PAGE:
• L.Q.C. Lamar (1825–1893), U.S. senator and supreme court justice, resided in Oxford, where he served as professor of mathematics at the University of Mississippi, farmed, and practiced law. He was the son-in-law of university chancellor Augustus Baldwin Longstreet. Lamar's home in Oxford has recently been restored (2008) as a museum.


Rowan Oak
  • The courthouse square, called "The Square", is the geographic and cultural center of the city. In addition to the historic Lafayette County Courthouse, the Square is known for an abundance of locally owned restaurants, specialty boutiques, and professional offices, along with Oxford City Hall. Some restaurants on the Square include Ajax Diner, The Bottle Tree Bakery, The Blind Pig Pub, Bouré, City Grocery, the Downtown Grill, Irie, Parrish Baker Pub, Proud Larry's, The Rib Cage, Rooster's Blues House, Varsity Grille, and Waltz on the Square.
  • The J. E. Neilson Co., located on the southeast corner of the square is the South's oldest documented store. Founded as a trading post in 1839, Neilson's continues to anchor the Oxford square. When the Great Depression hit Oxford and most of the banks in town closed, Neilson's acted as a surrogate bank for university employees, who needed to cash their checks to pay living expenses.
  • Square Books, a local bookstore founded in 1979, is consistently ranked among the best independent bookstores in the country. A sister store, Off Square Books, which is several doors down the street to the east, deals in used and remainder books and is the venue for a radio show called Thacker Mountain Radio, with host Jim Dees, that is broadcast state-wide on Mississippi Public Broadcasting. The show often draws comparisons to Garrison Keillor's A Prairie Home Companion for its mix of author readings and musical guests. A third store, Square Books Jr., deals exclusively in children's books and educational toys.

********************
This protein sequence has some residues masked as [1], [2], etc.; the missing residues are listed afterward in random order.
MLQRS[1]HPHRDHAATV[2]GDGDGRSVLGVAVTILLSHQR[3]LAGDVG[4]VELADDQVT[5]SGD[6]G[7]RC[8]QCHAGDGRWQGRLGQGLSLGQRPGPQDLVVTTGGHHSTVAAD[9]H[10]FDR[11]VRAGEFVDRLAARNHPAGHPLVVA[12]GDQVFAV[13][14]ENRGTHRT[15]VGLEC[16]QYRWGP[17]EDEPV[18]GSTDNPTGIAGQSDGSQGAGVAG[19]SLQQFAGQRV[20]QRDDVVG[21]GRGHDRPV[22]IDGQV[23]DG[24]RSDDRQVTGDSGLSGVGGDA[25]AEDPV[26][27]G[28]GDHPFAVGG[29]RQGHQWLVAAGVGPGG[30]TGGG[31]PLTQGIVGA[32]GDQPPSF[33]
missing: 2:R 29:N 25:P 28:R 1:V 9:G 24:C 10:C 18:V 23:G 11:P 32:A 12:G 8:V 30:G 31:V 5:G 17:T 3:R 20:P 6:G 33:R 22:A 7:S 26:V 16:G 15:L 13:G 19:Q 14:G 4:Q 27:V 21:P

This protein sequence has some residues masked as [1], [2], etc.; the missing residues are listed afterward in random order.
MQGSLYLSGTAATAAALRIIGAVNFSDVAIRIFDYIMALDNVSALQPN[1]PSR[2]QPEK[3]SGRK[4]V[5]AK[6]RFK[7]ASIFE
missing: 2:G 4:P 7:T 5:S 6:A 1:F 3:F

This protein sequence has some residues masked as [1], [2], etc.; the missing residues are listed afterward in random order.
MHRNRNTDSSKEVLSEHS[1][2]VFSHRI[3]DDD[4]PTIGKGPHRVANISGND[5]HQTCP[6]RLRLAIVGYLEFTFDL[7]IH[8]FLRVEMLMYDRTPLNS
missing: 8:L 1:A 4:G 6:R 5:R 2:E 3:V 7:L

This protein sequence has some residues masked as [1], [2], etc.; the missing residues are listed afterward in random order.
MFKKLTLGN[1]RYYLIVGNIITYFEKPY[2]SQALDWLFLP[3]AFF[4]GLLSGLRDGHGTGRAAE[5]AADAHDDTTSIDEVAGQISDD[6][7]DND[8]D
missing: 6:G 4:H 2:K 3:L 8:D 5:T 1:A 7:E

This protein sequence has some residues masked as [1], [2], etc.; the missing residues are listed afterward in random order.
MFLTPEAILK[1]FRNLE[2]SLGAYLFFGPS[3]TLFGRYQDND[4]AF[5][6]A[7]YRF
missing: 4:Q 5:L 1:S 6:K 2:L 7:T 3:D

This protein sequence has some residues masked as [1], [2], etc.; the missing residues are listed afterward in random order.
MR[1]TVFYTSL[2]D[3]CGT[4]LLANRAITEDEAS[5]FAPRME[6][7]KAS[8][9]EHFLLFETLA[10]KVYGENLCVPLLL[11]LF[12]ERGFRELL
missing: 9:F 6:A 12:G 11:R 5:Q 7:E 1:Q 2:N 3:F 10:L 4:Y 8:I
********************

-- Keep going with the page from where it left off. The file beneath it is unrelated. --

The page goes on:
• The Flamingo is an apartment building near the Oxford Square on University Avenue. Its distinctive Miami-style Deco architecture makes it one of Oxford's most visible landmarks.


2008 Presidential Debate

More than 3000 journalists came to Oxford on September 26, 2008 to cover the first presidential debate of 2008, which was held at the University of Mississippi.[6]

Historical sites

See also National Register of Historic Places listings in Lafayette County, Mississippi

  • Ammadelle, ca. 1860, designed by Calvert Vaux
  • Barnard Observatory, University of Mississippi, 1859
  • First Presbyterian Church, 1881
  • Isom Place, 1848
  • Lafayette County Courthouse, 1872
  • Lucius Q. C. Lamar House, ca. 1860
  • Lyceum-The Circle Historic District, University of Mississippi
  • Oxford City Hall (former federal building), 1885
  • Rowan Oak (William Faulkner House), 1848
  • St. Peter's Cemetery, 1871
  • St. Peter's Episcopal Church, 1860


External links

Area newspapers

  • The Oxford Eagle, Oxford's only daily newspaper. Includes the weekly guide for arts and entertainment, the Oxford Town.
  • The Local Voice, The Local Newspaper for the Community, by the Community
  • The Daily Mississippian, the student newspaper of The University of Mississippi.